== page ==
Document Type


Date of Degree

Spring 2018

Access Restrictions

Access restricted until 07/03/2019

Degree Name

PhD (Doctor of Philosophy)

Degree In

Civil and Environmental Engineering

First Advisor

Just, Craig L.

First Committee Member

Cwiertny, David M.

Second Committee Member

LeFevre, Gregory H.

Third Committee Member

Lehmler, Hans-Joachim

Fourth Committee Member

Schnoor, Jerald L.


Nitroaromatic explosives have contaminated millions of acres of soil and water across the globe since World War II with known mutagenic, carcinogenic, and ecotoxicological effects. Recently, the U.S. Army initiated a shift away from traditional explosive compounds, such as trinitrotoluene (TNT) and hexahydrotrinitrotriazine (RDX), towards new, insensitive high explosive formulations. The new formulations approved for use include “IMX-101” and “IMX-104,” which contain 2,4-dinitroanisole (DNAN), 3-nitro-1,2,4-triazol-5-one (NTO), and nitroguanidine (NQ). These mixtures are less prone to accidental detonation making storage, transport, and implementation of these formulations safer for soldiers. Furthermore, initial research indicates that these compounds are less toxic than the older analogues. Despite the apparent benefits, the new explosives have higher solubility (approximately 3-300 times) than the compounds they are replacing, and NTO and NQ are fairly recalcitrant to aerobic biodegradation. The refractory nature and high solubility of the compounds raises concerns about leaching and water contamination considering the previous scale of environmental contamination from production and use of legacy explosives, while feasible strategies for cleaning up the new chemicals from soil and water have not been developed. Therefore, there is a critical need for understanding of the mechanisms of biodegradation these compounds will undergo in the environment and in engineered systems. In addition, a number of questions remain about the photochemistry of the compounds and how they may transform in sunlit surface water.

Accordingly, this thesis examines biological transformations of DNAN and NTO in vegetative, fungal, and bacterial organisms, as well as photolysis of NTO and NQ in aqueous solution and DNAN in plant leaves. I identified 34 novel biotransformation products of DNAN using stable-isotope labeled DNAN and high resolution mass spectrometry. Most identified biotransformation products were the result of a nitro-group reduction as the first metabolic step. Arabidopsis plants, a Rhizobium bacterium, and a Penicillium fungus all further metabolized DNAN to produce large, conjugated compounds, and no mineralization was observed in the systems studied. All three organisms reduced both para- and ortho-nitro groups of DNAN, with a dramatic preference for ortho reduction. I found that photodegradation of DNAN and its plant metabolites within Arabidopsis leaves could impact the phytoremediation of DNAN and other contaminants. Soil slurries acclimated to nitroaromatic wastewater degraded DNAN with and without carbon and nitrogen amendments and NTO with added carbon. Organisms capable of degrading DNAN and NTO were isolated, and NTO was transformed to urea, amino-triazolone, and hydroxyl-triazolone. Photolysis of NTO sensitized singlet oxygen formation and yielded hydroxyl-triazolone, nitrite, nitrate, and ammonium. The rate of photolysis of NTO increased over the neutral pH range, and natural organic matter quenched the photolysis of NTO. An unknown volatile product accumulated in the headspace of sealed reactors after NTO photolysis. Singlet oxygen degraded NTO and formed nitrite in stoichiometric yield. Photolysis of NQ produced nitrite and nitrate, but at high pH, the reaction occurred much faster than at neutral pH, and the mass balance of inorganic nitrogen was much lower. Further work should be done to investigate the mechanisms of and products from NTO and NQ photolysis.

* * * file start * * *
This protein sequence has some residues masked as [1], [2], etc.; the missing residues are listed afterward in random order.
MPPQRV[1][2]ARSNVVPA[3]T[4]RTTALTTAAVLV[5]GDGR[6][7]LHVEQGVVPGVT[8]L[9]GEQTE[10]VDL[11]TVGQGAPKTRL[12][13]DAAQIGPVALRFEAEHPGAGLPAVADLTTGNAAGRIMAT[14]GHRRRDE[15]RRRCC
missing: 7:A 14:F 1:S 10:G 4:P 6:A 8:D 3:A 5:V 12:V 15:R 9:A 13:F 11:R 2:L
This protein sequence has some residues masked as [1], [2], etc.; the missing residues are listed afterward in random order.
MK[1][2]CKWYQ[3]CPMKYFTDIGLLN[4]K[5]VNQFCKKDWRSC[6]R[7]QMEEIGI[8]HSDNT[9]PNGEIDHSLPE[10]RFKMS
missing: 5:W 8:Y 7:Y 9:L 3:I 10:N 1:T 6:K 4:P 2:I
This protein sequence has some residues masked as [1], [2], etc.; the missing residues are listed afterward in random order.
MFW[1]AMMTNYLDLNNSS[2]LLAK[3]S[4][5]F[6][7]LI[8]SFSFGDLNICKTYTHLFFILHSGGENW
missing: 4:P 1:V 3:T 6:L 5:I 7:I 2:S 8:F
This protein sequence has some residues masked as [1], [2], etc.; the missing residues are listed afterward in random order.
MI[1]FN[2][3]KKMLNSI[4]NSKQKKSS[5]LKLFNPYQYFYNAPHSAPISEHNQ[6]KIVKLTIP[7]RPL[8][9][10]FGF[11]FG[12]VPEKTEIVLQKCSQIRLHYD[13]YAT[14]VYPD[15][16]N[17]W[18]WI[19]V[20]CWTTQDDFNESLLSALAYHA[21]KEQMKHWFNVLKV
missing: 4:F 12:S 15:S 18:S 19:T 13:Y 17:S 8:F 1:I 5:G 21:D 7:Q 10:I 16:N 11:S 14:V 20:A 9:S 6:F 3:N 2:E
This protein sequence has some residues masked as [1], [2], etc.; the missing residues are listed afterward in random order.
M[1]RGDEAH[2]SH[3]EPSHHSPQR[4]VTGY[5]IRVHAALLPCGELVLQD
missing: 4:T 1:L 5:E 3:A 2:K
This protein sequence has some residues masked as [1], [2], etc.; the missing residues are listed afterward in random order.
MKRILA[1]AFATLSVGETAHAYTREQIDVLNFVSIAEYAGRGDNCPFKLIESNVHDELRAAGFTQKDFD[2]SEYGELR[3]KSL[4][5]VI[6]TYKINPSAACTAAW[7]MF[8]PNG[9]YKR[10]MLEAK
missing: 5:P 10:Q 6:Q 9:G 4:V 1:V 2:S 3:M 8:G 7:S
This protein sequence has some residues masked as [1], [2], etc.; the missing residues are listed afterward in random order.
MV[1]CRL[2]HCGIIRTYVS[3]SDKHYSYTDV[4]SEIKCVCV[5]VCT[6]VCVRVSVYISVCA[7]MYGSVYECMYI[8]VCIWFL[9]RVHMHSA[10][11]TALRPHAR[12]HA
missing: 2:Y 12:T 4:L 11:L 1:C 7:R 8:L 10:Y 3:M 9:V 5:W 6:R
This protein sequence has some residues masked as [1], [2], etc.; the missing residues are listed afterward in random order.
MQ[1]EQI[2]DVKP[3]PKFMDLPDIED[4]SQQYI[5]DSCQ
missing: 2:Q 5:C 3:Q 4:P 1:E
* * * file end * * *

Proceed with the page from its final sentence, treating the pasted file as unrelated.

biotransformation, dinitroanisole, insensitive munitions, nitrotriazolone, photolysis, phytoremediation


xvi, 169 pages


Includes bibliographical references (pages 156-169).


Copyright © 2018 Hunter William Schroer